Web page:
The use of clonidine as an agent to reduce agitation and delirium has been extrapolated from the trials of dexmedetomidine and much of the recent literature addresses the transition from dexmedetomidine to enteral clonidine.
Clonidine appears to be a safe and effective option for sedation and treatment of agitation in the ICU, especially as an adjunct agent to help with weaning IV sedatives.11
The PAD guidelines recommend either daily sedation interruption or a light target level of sedation be routinely used (+1B). Interrupt sedation completely on a daily basis whenever possible (sedation vacation). Restart the dose at half the previous rate, if the patient becomes agitated. Sedation vacations have been shown to reduce ventilator days and length of ICU stays. Pair the daily sedation interruption with a spontaneous breathing trial, when possible. This led to reduced ventilator days and 1 year mortality in a randomized trial.
Daily sedation vacations don't seem to result in psychological harm; in fact, sedation vacations may reduce the incidence of post-traumatic stress disorder after critical illness.
A whole-team interdisciplinary strategy with buy-in from nursing, physical therapists, pharmacists, etc is required to ensure an ICU sedation strategy is applied consistently across shifts, staff, and patients. Nurses are ultimately in control of the sedation on an hour-by-hour basis; nursing-driven protocols have reduced sedation doses and improved outcomes in numerous studies.
Delirium in the Mechanically Ventilated Patient
Delirium is common in critically ill patients, and is associated with a variety of worse outcomes such as decreased respiratory and functional status, quality of life, and mortality in both the short and long term. In fact, it is estimated that up to 60% of mechanically ventilated ICU patients experience delirium at some point during their ICU stay.12 Other common risk factors for the development of delirium include increased age, history of alcohol abuse, immobility, hearing or vision impairment, and high severity of illness.
Incidence of delirium can be reduced by nonpharmacologic measures such as reorientation, enhancing the conditions for sleep, and reducing exposure to benzodiazepines, anticholinergics, and other delirium-causing medicines. Early mobilization, daily sedation interruptions, and daily spontaneous breathing trials have reduced delirium in mechanically ventilated patients in randomized trials.
The best validated tool for assessing delirium, CAM-ICU, is recommended for routine use in the PAD guidelines, as well as the ICDSC. Identifying and treating delirium can reduce mortality, length of stay, and risk of long-term cognitive impairment.
Antipsychotics for ICU Delirium
Antipsychotic drugs, such as haloperidol, are commonly used to treat agitation believed to be due to ICU delirium; however evidence is lacking for the benefits of antipsychotics in the treatment of ICU delirium. No high quality randomized trials have been done to confirm the benefit of antipsychotics for ICU delirium.
A retrospective study did show lower mortality in haloperidol-treated patients receiving mechanical ventilation, and a randomized trial testing haloperidol against olanzapine showed reductions in delirium in both groups. Neither medication was superior; however 6 of 45 patients treated with haloperidol developed extrapyramidal side effects, compared to none in the olanzepine group.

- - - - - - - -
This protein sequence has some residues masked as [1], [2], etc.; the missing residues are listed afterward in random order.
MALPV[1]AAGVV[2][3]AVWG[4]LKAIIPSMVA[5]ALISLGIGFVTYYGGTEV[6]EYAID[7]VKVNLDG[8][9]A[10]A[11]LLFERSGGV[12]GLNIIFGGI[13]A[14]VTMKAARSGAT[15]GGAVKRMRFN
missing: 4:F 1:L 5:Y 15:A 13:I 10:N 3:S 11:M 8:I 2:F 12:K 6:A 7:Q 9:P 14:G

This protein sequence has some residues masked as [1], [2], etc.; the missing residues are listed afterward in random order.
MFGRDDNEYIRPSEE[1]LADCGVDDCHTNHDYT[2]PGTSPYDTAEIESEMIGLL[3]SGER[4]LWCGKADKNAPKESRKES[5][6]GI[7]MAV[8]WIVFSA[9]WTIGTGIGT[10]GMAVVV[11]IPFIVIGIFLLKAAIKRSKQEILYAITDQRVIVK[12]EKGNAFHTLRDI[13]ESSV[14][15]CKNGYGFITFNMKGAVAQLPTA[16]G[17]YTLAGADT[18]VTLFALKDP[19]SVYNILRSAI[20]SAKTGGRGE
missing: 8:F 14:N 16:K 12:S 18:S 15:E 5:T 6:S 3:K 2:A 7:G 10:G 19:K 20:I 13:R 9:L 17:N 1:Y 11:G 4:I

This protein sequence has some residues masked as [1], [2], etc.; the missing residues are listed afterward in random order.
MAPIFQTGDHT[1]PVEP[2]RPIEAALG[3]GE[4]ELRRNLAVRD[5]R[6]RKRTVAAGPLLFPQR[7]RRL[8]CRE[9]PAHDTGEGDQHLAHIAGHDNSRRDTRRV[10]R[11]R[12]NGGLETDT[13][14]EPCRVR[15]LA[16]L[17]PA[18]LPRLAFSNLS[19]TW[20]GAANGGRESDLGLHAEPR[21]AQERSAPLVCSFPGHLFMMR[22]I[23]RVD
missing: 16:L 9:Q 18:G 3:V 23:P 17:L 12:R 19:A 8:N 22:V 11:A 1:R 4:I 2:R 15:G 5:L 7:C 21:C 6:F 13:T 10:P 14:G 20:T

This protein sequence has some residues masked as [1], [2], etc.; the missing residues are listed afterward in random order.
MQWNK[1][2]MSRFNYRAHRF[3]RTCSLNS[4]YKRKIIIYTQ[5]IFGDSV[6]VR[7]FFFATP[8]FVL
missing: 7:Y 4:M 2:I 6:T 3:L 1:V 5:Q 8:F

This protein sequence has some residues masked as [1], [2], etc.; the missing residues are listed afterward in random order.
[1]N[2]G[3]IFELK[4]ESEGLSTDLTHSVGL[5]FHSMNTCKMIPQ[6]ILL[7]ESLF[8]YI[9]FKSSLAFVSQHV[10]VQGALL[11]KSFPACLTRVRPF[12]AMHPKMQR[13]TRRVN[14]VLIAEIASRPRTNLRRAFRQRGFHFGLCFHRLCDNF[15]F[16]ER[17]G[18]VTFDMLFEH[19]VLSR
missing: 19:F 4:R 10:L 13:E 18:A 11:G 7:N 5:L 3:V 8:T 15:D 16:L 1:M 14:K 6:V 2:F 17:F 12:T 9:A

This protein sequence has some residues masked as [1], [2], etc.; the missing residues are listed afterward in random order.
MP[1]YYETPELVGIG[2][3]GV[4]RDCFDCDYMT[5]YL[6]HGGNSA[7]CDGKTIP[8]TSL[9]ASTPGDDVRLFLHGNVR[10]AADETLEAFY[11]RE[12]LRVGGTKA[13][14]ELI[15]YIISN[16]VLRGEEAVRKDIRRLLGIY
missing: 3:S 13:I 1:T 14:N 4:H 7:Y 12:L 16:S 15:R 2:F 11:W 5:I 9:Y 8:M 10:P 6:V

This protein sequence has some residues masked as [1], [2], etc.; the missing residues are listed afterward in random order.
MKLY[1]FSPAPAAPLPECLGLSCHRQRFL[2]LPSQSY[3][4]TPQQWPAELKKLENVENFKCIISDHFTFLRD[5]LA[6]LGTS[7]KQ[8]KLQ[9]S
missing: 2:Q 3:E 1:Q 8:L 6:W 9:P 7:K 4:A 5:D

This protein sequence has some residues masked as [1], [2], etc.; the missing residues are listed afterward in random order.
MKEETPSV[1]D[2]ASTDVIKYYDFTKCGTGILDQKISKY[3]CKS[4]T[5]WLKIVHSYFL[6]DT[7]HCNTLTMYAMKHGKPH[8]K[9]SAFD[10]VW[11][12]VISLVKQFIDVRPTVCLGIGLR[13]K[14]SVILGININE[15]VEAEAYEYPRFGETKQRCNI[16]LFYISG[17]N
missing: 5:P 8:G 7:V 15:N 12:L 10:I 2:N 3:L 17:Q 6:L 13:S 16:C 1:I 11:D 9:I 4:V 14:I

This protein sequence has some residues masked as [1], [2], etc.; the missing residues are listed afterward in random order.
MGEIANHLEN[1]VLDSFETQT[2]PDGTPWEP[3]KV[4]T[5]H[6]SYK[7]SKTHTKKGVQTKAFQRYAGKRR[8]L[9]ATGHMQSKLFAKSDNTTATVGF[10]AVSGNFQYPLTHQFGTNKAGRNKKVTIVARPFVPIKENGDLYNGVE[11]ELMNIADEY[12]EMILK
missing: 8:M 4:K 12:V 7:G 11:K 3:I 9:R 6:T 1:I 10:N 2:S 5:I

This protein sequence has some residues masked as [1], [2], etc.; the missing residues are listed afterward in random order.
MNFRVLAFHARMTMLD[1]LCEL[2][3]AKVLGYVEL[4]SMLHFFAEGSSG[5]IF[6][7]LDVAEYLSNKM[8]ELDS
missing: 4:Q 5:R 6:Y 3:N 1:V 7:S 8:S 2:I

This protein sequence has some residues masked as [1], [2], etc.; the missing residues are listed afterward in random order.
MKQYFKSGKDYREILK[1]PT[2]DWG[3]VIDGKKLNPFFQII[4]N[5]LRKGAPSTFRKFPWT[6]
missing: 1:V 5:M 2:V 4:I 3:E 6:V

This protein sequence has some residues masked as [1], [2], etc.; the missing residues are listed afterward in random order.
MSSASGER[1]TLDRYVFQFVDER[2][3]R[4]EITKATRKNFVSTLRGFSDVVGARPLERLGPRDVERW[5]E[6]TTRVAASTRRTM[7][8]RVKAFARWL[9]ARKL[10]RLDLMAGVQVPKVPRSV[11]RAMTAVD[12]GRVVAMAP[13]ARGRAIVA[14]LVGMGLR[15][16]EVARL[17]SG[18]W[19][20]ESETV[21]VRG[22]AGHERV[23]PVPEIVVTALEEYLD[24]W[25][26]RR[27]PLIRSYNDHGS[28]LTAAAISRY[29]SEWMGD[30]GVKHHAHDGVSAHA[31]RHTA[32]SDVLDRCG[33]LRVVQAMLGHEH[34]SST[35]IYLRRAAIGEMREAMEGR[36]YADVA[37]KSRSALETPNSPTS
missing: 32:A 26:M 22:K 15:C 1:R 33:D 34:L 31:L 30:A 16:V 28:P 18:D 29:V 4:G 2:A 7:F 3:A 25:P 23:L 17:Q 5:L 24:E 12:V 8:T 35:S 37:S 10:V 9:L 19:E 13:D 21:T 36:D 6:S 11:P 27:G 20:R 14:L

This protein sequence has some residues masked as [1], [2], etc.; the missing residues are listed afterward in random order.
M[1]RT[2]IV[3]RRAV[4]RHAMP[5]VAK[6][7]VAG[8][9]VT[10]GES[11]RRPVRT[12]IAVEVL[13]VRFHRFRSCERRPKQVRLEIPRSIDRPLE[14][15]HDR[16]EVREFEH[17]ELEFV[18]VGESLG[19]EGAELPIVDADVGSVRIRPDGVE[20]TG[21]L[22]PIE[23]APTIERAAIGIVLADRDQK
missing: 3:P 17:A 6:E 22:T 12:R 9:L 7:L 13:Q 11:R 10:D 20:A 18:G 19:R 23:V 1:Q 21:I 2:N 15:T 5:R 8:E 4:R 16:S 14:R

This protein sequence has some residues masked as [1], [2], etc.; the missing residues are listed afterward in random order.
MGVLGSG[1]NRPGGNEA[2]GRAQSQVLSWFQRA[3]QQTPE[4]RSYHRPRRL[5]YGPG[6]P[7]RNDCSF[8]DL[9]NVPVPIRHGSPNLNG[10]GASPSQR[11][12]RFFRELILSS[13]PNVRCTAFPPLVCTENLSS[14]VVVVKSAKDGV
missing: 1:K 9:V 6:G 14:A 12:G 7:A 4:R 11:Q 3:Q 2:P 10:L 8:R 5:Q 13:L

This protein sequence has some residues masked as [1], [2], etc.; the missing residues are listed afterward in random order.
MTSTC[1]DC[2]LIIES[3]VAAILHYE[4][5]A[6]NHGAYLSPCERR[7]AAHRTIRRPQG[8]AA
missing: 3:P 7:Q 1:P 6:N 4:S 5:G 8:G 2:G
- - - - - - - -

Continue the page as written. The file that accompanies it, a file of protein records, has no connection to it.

Most antipsychotics can lengthen QT intervals, but haloperidol is most strongly linked to torsades de pointes. Due to its tendency to prolong QT intervals and induce torsades de pointes, haloperidol has carried an FDA black-box warning. Still, the PAD guidelines recommend haloperidol for treatment of ICU delirium (C).
Alyssa D. Rabon, PharmD; Melanie N. Smith, PharmD, BCPS
Devlin JW, et al. Clinical Practice Guidelines for the Prevention and Management of Pain, Agitation/Sedation, Delirium, Immobility, and Sleep Disruption in Adult Patients in the ICU. Crit Care Med. 2018;46(9):e825.
Puntillo KA, Max A, Timsit JF, et al. Determinants of procedural pain intensity in the intensive care unit. The Europain study. Am J Respir Crit Care Med. 2014;189(1): 39-47.
Rosenquist RW, Vrooman BM. Chapter 47. Chronic Pain Management. In: Butterworth JF, IV, Mackey DC, Wasnick JD. eds. Morgan & Mikhail's Clinical Anesthesiology, 5e. New York, NY: McGraw-Hill; 2013. http://accessmedicine.mhmedical.com/content.aspx?bookid= 564&Sectionid=42800580. Accessed January 05, 2017.
Burk RS, Grap MJ, Munro CL, et al. Agitation onset, frequency, and associated temporal factors in critically ill adults. Am J Crit Care.2014;23(4):269-304.
Fraser GL, Prato BS, Riker RR, et al. Frequency, severity, and treatment of agitation in young adults versus elderly patients in the ICU. Pharmacotherapy. 2000;20(1):75-82.
Sessler CN, Gosnell MS, Grap MJ, et al. The Richmond Agitation-Sedation Scale: validity and reliability in adult intensive care unit patients. Am J Respir Crit Care Med. 2002;166(10):1338-1344.
Mirrakhimov AE, Voore P, Halytskyy O, Khan M, Ali AM. Propofol infusion syndrome in adults: a clinical update. Crit Care Res Pract. 2015;2015:260385.
Riker RR, Shehabi Y, Bokesch PM, et al; SEDCOM (Safety and Efficacy of Dexmedetomidine Compared With Midazolam) Study Group: Dexmedetomidine vs midazolam for sedation of critically ill patients: A randomized trial. JAMA 2009; 301:489–499.
Pandharipande PP, Pun BT, Herr DL, et al: Effect of sedation with dexmedetomidine vs lorazepam on acute brain dysfunction in mechanically ventilated patients: The MENDS randomized controlled trial. JAMA 2007; 298:2644–2653.
Ruokonen E, Parviainen I, Jakob SM, et al; “Dexmedetomidine for Continuous Sedation” Investigators: Dexmedetomidine versus propofol/midazolam for long-term sedation during mechanical ventilation. Intensive Care Med 2009; 35:282–290.
Yeo QM, Wiley TL, Smith MN, Hammond DA. Oral agents for the management of agitation and agitated delirium in critically ill patients. Crit Care Nurs Q. 2017 Oct/Dec;40(4):344-362.
Brummel NE, Girard TD. Delirium in the Intensive Care Unit. In: Hall JB, Schmidt GA, Kress JP. eds. Principles of Critical Care, 4e. New York, NY: McGraw-Hill; 2015. http://accessmedicine.mhmedical.com/content.aspx?bookid=1340&Sectionid=80035891. Accessed January 04, 2017.